Characterization of a coastal aquifer using seismic and geoelectric borehole methods
H. Maurer, S. Friedel and D. Jaeggi
Journal name: Near Surface Geophysics
Issue: Vol 7, No 5-6, October 2009 pp. 353 - 366
Special topic: Hydrogeophysics - Methods and Processes
Info: Article, PDF ( 11.6Mb )
Price: € 30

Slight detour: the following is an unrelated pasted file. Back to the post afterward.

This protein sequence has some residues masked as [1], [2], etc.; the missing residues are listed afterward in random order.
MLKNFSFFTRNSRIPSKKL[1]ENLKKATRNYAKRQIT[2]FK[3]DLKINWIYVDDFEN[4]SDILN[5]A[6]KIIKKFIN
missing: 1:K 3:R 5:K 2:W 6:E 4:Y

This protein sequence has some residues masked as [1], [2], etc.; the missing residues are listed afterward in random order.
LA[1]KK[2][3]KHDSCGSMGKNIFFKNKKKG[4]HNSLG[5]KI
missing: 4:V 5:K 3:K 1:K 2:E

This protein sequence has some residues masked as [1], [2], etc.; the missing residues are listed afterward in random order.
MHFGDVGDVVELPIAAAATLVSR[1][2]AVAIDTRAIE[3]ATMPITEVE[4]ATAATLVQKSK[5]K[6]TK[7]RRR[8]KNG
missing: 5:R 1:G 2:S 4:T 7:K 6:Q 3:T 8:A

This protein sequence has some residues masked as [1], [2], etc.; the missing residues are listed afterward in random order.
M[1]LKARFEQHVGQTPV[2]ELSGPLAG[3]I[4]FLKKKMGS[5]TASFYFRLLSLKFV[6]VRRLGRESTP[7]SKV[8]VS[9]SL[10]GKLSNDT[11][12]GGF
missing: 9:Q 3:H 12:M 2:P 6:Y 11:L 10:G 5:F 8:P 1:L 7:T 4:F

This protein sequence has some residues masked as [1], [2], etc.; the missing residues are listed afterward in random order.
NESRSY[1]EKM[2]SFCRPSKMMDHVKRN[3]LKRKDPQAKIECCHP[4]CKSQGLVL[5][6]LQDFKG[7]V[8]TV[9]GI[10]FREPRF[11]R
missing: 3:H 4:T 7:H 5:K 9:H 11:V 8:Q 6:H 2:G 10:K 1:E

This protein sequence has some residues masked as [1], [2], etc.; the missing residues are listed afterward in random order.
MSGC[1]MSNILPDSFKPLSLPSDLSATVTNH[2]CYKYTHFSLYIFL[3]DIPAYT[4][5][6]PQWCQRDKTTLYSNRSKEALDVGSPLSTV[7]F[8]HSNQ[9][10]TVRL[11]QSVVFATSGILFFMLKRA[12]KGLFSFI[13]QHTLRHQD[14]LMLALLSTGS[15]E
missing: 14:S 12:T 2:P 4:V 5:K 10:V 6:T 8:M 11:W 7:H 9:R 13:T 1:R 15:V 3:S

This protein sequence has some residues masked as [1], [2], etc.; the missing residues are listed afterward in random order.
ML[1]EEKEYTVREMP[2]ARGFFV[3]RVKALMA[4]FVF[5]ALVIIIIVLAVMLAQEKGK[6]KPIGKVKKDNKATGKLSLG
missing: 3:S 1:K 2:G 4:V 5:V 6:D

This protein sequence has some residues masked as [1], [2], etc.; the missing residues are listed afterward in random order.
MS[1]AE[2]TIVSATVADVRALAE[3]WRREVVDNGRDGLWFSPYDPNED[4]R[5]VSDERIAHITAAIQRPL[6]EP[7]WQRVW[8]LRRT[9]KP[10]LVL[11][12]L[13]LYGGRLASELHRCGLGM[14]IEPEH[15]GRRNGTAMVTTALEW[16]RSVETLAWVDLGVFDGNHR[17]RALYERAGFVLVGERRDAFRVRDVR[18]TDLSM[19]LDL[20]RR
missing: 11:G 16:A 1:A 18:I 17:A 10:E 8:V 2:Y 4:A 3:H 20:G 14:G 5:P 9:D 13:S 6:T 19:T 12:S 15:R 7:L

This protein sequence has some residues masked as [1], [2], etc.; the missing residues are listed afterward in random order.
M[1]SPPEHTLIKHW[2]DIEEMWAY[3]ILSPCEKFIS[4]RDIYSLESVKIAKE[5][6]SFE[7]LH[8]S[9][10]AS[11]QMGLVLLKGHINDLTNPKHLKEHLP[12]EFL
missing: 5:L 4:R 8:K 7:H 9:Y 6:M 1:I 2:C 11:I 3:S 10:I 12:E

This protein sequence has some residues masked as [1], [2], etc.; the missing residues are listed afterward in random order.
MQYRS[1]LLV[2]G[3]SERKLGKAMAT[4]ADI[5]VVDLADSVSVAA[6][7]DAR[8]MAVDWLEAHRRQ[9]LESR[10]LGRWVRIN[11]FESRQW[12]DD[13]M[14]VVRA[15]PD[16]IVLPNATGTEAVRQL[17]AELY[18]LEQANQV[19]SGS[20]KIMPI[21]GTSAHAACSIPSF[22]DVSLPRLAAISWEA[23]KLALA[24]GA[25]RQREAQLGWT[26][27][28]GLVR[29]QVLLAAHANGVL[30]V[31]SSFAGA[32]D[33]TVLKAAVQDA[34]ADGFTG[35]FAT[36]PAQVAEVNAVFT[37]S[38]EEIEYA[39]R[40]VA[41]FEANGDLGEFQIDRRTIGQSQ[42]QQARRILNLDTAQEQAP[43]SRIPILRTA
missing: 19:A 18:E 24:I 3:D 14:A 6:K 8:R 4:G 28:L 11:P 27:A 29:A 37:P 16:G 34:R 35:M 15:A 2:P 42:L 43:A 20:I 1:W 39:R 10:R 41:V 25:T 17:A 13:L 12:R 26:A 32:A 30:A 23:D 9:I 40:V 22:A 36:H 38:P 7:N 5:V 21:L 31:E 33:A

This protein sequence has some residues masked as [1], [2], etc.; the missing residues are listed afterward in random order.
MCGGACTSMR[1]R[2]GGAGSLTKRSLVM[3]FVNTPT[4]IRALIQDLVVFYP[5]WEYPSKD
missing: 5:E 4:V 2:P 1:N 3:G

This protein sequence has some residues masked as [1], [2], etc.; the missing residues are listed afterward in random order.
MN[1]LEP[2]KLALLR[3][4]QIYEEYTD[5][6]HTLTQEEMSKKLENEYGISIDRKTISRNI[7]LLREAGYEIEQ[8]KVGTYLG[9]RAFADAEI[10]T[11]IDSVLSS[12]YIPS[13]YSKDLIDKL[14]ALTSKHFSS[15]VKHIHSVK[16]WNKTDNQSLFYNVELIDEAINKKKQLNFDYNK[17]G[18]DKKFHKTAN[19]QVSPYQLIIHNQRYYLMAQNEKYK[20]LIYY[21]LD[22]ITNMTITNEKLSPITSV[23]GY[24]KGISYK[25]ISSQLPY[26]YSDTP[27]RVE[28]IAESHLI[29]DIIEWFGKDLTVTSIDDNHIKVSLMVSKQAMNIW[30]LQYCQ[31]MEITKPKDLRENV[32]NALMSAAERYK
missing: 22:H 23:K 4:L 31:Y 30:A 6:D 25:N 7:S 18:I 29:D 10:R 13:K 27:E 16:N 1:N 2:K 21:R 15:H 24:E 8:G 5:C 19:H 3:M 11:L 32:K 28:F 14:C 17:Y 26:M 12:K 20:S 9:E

To characterize a coastal aquifer in southern Mallorca (Spain), we have acquired geoelectric and seismic data. The area of investigation lies within a Miocene reefal carbonate platform consisting of lagoon sediments, reef cores and talus sediments. Since the groundwater table was at about 40 m depth (~1 m a.s.l.), the delineation of small-scale structural features (1–2 m) within the aquifer required the use of borehole methods. Geoelectric single-hole tomography was performed in six ~100 m deep boreholes. This fast and inexpensive technique provided horizontal resolution well beyond the limits of traditional logging techniques. Furthermore, the tomographic inversion results remained virtually unaffected by the insertion of slotted PVC casing tubes and comparisons with electromagnetic induction logs showed an excellent match of resistivities in regions near to the boreholes. In addition to the single-hole measurements, geoelectric and seismic cross-hole data were acquired. Combined analyses of all data sets showed the reef core to be particularly susceptible to karstification and recrystallization. These two processes have caused substantial variations in the porosity. Comparison of fluid logs and electrical resistivity versus depth and seismic velocity versus depth functions along all boreholes revealed a surprisingly high correspondence. This unexpected correlation of electrical resistivity (governed by the fluid salinity) and seismic velocities can be explained by geochemical processes occurring in the saltwater-freshwater mixing zone and/or near the groundwater table. Such processes need to be considered for establishing reliable groundwater flow models.